20Jul

New Jersey Supreme Court Rules Nurse can Pursue Claim Based on Perceived Disability

On July 11, 2017, the New Jersey Supreme Court held that a nurse who claims she was fired from her job at a hospital because the hospital perceived her as disabled can pursue her legal claim against the hospital. Plaintiff


22Jun

JPMorgan Chase Employee Files EEOC Charge Claiming Parental Leave Policy Discriminates Against New Fathers

On June 15, 2017, the ACLU filed a charge with the Equal Employment Opportunity Commission (“EEOC”) on behalf of Ohio JPMorgan Chase & Co. employee Derek Rotondo, who is the father of a newborn, alleging that the company’s parental leave


15Jun

Judge Denies Houlihan’s Restaurants’ Motion to Dismiss Tip-Pooling Suit

On June 12, 2017, U.S. District Judge Joseph Rodriguez denied a motion to dismiss the U.S. Department of Labor’s lawsuit against the operator of 17 New York and New Jersey Houlihan’s restaurants for allegedly taking portions of employees’ tips, failing


05Jun

NEW NYC FAIR WORK WEEK LEGISLATION GIVES PROTECTIONS TO FAST FOOD AND RETAIL WORKERS

On May 30, 2017 New York City Mayor Bill deBlasio signed into law five bills recently passed by the New York City Council intended to regulate scheduling and workplace management practices in the retail and fast food industries. The package,


24May

NEW NYC FREELANCER PROTECTIONS TAKE EFFECT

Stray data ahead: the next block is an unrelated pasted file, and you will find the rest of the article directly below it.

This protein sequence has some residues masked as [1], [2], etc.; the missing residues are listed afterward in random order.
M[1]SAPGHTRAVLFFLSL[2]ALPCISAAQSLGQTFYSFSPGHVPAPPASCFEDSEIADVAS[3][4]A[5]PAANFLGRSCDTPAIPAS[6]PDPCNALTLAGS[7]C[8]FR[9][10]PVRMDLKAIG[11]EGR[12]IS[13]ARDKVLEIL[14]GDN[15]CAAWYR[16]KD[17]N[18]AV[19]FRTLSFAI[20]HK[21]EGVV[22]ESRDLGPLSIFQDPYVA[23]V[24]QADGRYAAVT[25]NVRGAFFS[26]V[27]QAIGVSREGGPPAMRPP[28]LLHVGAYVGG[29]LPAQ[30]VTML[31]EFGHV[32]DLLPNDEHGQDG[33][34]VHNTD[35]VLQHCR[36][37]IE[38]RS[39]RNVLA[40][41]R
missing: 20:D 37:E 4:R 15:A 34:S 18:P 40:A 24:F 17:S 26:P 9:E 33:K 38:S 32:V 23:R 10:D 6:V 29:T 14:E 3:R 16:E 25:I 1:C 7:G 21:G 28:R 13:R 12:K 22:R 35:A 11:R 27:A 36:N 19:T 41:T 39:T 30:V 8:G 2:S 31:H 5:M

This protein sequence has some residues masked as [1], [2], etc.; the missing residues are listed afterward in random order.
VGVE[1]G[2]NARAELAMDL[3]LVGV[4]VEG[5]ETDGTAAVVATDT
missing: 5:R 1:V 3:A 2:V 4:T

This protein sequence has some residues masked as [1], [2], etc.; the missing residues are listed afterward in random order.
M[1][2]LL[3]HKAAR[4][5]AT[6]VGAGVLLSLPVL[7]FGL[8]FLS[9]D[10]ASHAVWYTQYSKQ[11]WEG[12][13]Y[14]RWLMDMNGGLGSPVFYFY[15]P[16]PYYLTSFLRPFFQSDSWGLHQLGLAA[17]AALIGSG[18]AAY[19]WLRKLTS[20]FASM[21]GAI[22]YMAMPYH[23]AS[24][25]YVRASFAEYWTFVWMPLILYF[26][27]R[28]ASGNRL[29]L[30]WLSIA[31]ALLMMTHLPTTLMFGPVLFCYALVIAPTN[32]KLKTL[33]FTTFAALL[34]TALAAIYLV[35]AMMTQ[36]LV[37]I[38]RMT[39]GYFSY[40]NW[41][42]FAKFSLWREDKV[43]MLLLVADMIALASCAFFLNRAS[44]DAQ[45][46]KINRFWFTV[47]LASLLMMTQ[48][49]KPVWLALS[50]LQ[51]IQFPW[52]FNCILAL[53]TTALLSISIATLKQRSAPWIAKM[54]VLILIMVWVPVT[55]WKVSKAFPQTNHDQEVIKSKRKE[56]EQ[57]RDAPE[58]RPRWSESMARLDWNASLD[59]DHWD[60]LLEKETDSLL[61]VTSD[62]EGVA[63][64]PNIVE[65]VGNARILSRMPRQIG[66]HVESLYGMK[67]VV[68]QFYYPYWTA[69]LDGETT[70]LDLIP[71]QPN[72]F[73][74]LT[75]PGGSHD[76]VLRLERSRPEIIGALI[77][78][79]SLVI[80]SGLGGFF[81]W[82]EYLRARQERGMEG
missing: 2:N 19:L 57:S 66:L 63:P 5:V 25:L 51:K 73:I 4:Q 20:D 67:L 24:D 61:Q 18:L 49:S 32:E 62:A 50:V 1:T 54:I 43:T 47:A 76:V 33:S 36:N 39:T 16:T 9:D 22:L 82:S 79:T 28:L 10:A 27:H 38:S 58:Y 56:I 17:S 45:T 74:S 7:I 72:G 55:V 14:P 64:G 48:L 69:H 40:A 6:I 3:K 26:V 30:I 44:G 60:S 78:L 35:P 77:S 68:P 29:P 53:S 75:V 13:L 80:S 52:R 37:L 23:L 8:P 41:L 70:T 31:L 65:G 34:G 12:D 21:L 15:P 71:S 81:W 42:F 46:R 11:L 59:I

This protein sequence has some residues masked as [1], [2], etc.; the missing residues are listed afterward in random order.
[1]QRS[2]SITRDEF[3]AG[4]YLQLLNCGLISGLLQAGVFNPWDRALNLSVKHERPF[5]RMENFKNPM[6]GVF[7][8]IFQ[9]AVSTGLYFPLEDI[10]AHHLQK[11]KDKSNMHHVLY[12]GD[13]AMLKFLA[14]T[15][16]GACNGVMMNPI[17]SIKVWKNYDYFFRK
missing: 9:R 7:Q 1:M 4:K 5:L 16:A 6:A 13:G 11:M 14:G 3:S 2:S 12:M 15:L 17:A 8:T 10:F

On May 15, New York City’s “Freelance Isn’t Free Act” took effect. The new law protects freelance workers who live in the city from late payment or non-payment by companies who use their services. Employers are increasingly utilizing freelancers and


16May

NON-COMPETE AGREEMENTS ARE INCREASINGLY POPULAR – IS YOURS ENFORCEABLE?

Non-competition agreements (also known as “non-competes”) are contracts, or clauses within contracts, that prevent an employee from working for a competitor after leaving their current employer. Employers sometimes require new employees to sign a non-compete as a condition of hiring,


10May

DEBLASIO SIGNS NYC PAY INQUIRY BAN INTO LAW

Last week, New York City Mayor Bill DeBlasio signed a new law banning employers in New York City from asking prospective employees about their salary history. The law amends the New York City Human Rights Law, making it an illegal


01May

SECOND CIRCUIT AFFIRMS: NYC “BLACK CAR” DRIVERS ARE INDEPENDENT CONTRACTORS, NOT EMPLOYEES

Earlier this month, in Saleem v. Corporate Transportation Group, Ltd., the U.S. Court of Appeals for the Second Circuit affirmed the District Court’s ruling that “black car” drivers in the tri-state area were properly classified as independent contractors, and thus


24Apr

INSTACART SETTLES INDEPENDENT CONTRACTOR MISCLASSIFCATION CLASS ACTION FOR $4.6 MILLION

,p>Last month, San Franciso-based on-demand grocery delivery startup Instacart agreed to settle for $4.6 million class action lawsuits filed by workers who shop and deliver groceries to customers. These Instacart “shoppers” filed suits against the company in 2015 and 2016,


17Apr

PHILADELPHIA PAY INQUIRY BAN CHALLENGED ON FIRST AMENDMENT GROUNDS

There is a growing trend in equal-pay legislation to ban employers from inquiring about prospective employees’ salary history. These laws are intended as a remedy to the disparity in pay that follows women throughout their careers, when employers base salaries


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